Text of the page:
May 4, 2012; Boston, MA, USA; Atlanta Hawks guard/forward Joe Johnson (2) reacts during the first overtime of game three against the Boston Celtics in the Eastern Conference quarterfinals of the 2012 NBA Playoffs at TD Garden. The Boston Celtics won 90-84 in overtime. Mandatory Credit: Greg M. Cooper-US PRESSWIRE

The Danny Ferry Show

In a single 24-hour period, new general manager Danny Ferry set the Atlanta Hawks up for a rebuild/reload process that seemed virtually impossible to construct in previous days. With the reality of Joe Johnson’s remaining 4 years and $89 million looming over the already cash-strapped franchise, he was the solitary piece that had to move for any dream of a roster reconstruction to take place, and Danny Ferry pulled that move off when he agreed to send Johnson (and his contract) to the Brooklyn Nets. By the end of the day, Hoopinion’s Bret LaGree was tweeting that “Now Danny Ferry’s just showing off.” Before we tackle the end-game of the Johnson move combined with everything else, let’s take a look at the specifics of trade #1.

Brooklyn receives: Joe Johnson

Atlanta receives: Anthony Morrow, Jordan Farmar, Johan Petro, Jordan Williams, a newly signed Deshawn Stevenson, and a protected 2013 1st-round draft pick

In a word, brilliant. Let me first say that I am a Joe Johnson fan. It is in no way his fault that he is owed $89 million over the next four years, and he’s one of the most important players in the history of the Atlanta Hawks franchise. That’s not hyperbole, as he was the best player on a team that pulled the franchise out from complete laughing-stock status to the perennial playoff team that they’ve been recently, and Johnson’s willingness to take on the leading role in Atlanta led to that.

That said, the contract was an albatross from the second it was signed, and this particular core of players had peaked with 2nd-round playoff exits. The move to trade Johnson for spare parts was one that I completely support. With regard to the pieces coming back from the Nets, all 5 of the players are expiring contracts that will come off of the Hawks books after the 2012-2013 season. This is a pure salary dump in every sense of the word. Anthony Morrow and Jordan Farmar are capable NBA rotation guys if deployed correctly, and Petro could be useful as a 4th big for this season, but I have to believe that the names and faces didn’t matter to Danny Ferry, because the salaries matched. From an on-court basketball standpoint in 2012-13, the Hawks became worse with this move, but going forward, the move is an overall positive, even when standing alone.

Let’s take a look at move #2.

Utah receives: Marvin Williams

Atlanta receives: Devin Harris

This move is highway robbery from my estimation. Marvin Williams has 2 years remaining on his current contract totaling nearly $16 million, while Harris is entering the final year of his deal at $8.5 million. In short, they have similar cap figures, with Harris coming off a year earlier, and non-coincidentally lining up with the entirety of the Nets player haul, and the expiration of Josh Smith’s contract. Oh, did I mention that there is a bonus? Devin Harris is a better basketball player than Marvin Williams. If the contract situations were exactly the same, I wouldn’t bash Utah for making this trade because Marvin is a capable player who posted a better-than-league-average PER last year, and Harris has fallen off from the season when he put up a 21 PER in 2008-09.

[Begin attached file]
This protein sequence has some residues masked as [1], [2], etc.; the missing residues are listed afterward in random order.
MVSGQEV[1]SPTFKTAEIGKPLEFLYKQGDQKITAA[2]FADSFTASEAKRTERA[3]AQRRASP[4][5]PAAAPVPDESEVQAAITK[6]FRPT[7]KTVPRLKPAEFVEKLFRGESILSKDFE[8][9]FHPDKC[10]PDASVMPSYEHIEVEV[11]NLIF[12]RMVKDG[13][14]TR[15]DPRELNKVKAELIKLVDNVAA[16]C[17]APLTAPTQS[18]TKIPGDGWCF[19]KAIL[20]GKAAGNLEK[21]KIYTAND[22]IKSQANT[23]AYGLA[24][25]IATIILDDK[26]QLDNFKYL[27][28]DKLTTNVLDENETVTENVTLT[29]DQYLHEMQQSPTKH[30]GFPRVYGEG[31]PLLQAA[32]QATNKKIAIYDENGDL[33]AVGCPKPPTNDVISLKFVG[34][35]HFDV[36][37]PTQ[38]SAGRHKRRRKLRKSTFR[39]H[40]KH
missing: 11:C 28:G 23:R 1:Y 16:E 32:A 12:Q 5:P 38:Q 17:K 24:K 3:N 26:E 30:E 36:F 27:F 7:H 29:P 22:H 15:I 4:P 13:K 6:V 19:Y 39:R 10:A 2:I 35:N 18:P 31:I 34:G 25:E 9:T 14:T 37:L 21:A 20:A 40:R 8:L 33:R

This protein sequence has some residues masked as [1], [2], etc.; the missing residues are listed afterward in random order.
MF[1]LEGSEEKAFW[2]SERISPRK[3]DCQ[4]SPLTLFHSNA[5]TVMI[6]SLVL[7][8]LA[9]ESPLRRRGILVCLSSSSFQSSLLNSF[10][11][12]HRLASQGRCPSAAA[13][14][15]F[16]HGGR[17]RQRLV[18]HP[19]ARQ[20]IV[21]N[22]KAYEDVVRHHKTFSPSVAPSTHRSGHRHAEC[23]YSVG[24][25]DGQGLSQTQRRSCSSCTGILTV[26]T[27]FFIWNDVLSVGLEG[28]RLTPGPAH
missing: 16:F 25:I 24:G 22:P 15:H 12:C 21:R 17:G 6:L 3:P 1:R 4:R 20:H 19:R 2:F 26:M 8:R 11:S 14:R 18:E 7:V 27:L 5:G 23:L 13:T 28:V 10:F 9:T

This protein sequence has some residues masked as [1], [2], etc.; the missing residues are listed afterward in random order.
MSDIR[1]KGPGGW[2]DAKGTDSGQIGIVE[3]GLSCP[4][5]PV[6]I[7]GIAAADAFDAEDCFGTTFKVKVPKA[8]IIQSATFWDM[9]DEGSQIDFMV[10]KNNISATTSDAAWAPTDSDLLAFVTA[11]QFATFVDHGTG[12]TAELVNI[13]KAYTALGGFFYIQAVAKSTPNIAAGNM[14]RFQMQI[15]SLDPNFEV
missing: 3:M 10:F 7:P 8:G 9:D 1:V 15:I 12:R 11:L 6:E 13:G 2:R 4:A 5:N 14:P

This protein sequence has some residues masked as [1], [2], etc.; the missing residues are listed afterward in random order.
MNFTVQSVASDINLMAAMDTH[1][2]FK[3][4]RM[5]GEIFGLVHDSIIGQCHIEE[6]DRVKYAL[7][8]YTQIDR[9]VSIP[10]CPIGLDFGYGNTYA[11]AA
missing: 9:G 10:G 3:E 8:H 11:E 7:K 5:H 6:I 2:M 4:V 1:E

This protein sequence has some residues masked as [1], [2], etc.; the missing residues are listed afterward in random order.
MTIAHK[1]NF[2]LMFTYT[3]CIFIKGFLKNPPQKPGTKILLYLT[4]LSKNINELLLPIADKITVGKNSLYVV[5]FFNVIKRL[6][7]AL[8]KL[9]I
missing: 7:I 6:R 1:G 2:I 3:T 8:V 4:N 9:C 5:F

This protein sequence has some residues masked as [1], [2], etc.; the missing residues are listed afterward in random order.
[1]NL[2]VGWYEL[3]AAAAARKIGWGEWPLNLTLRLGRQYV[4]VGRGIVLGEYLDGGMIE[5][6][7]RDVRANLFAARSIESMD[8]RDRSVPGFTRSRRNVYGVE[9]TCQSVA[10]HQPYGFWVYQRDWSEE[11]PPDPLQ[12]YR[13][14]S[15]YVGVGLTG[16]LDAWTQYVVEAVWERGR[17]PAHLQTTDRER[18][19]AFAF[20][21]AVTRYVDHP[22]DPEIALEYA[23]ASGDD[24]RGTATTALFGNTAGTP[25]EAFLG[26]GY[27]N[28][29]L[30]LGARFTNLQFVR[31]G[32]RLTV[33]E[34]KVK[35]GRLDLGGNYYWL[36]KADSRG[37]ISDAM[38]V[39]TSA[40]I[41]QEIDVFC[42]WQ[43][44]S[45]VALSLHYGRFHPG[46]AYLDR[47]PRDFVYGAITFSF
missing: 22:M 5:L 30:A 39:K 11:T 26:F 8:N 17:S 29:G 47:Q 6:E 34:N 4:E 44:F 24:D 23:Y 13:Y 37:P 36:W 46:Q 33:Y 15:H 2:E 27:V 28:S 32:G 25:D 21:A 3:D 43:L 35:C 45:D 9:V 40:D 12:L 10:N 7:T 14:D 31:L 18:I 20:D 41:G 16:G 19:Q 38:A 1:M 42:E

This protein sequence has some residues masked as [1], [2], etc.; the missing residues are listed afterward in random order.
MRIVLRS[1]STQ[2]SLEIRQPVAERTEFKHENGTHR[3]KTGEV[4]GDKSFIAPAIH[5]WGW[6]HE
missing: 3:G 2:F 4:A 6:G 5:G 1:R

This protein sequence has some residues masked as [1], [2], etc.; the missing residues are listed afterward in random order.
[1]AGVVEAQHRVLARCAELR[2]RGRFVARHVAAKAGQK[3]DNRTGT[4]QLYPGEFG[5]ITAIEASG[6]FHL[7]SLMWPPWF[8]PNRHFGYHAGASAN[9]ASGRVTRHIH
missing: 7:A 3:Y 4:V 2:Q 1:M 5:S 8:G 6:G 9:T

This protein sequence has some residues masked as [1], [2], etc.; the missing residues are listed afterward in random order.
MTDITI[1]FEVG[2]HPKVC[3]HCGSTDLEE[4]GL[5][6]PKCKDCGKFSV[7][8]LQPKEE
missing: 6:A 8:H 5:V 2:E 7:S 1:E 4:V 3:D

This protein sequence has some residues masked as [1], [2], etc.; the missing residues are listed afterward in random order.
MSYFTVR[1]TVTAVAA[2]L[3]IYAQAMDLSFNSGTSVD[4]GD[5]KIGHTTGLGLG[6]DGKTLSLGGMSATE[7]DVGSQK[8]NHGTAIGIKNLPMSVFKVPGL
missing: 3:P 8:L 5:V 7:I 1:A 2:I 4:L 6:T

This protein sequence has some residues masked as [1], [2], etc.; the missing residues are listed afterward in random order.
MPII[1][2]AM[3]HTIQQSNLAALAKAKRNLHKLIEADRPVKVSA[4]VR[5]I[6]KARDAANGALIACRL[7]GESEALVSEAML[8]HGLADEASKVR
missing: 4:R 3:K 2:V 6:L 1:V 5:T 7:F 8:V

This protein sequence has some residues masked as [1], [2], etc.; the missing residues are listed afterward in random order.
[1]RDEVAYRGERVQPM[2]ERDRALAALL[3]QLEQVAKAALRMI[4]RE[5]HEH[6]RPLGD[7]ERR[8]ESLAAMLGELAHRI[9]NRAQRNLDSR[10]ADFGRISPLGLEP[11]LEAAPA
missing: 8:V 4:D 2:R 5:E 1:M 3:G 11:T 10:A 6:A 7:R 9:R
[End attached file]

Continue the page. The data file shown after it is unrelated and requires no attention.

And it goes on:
So what has Danny Ferry accomplished big picture?

Overall, he traded $100+ million in long-term commitments for expiring contracts, and even a small upgrade from Williams to Harris. The core of Johnson/Horford/Smith/Williams had clearly reached its peak with various early-round playoff exits, and while that was a giant step in the right direction from the previous regime, it was clear that a legit championship contender would never emerge without a full reboot.

In one day, Ferry accomplished the amazing feat of providing hope for the title-yearning fanbase that exists in Atlanta. It’s crucial to remember the long-term outlook. There is no question that the Hawks have willingly taken a step back on the court for the 2012-13 season, because trading Joe Johnson, the basketball player, for the 5 players they received from Brooklyn has no positive on-court impact. This is undeniable, but with the cap flexibility, roster possibilities, and renewed optimism, any informed Hawks fan would be forced to take this and run with it.

You will see various proposed possibilities of Dwight Howard and/or Chris Paul arriving on the scene in the next 12 months, and if you choose to buy-in to them, I wish you well. Is it possible? Absolutely, but I wouldn’t bet my life on it. That said, if you asked me a week ago whether the Hawks could clear Joe Johnson and Marvin Williams off the books for expiring contracts and a 1st-round pick, I would’ve said you were insane. I’m not going to cover these scenarios in-depth because it’s just too premature, but for at least one day, I’ll say this. Long live Danny Ferry.

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Tags: Al Horford Anthony Morrow DeShawn Stevenson Joe Johnson Johan Petro Jordan Farmar Jordan Williams Josh Smith Marvin Williams

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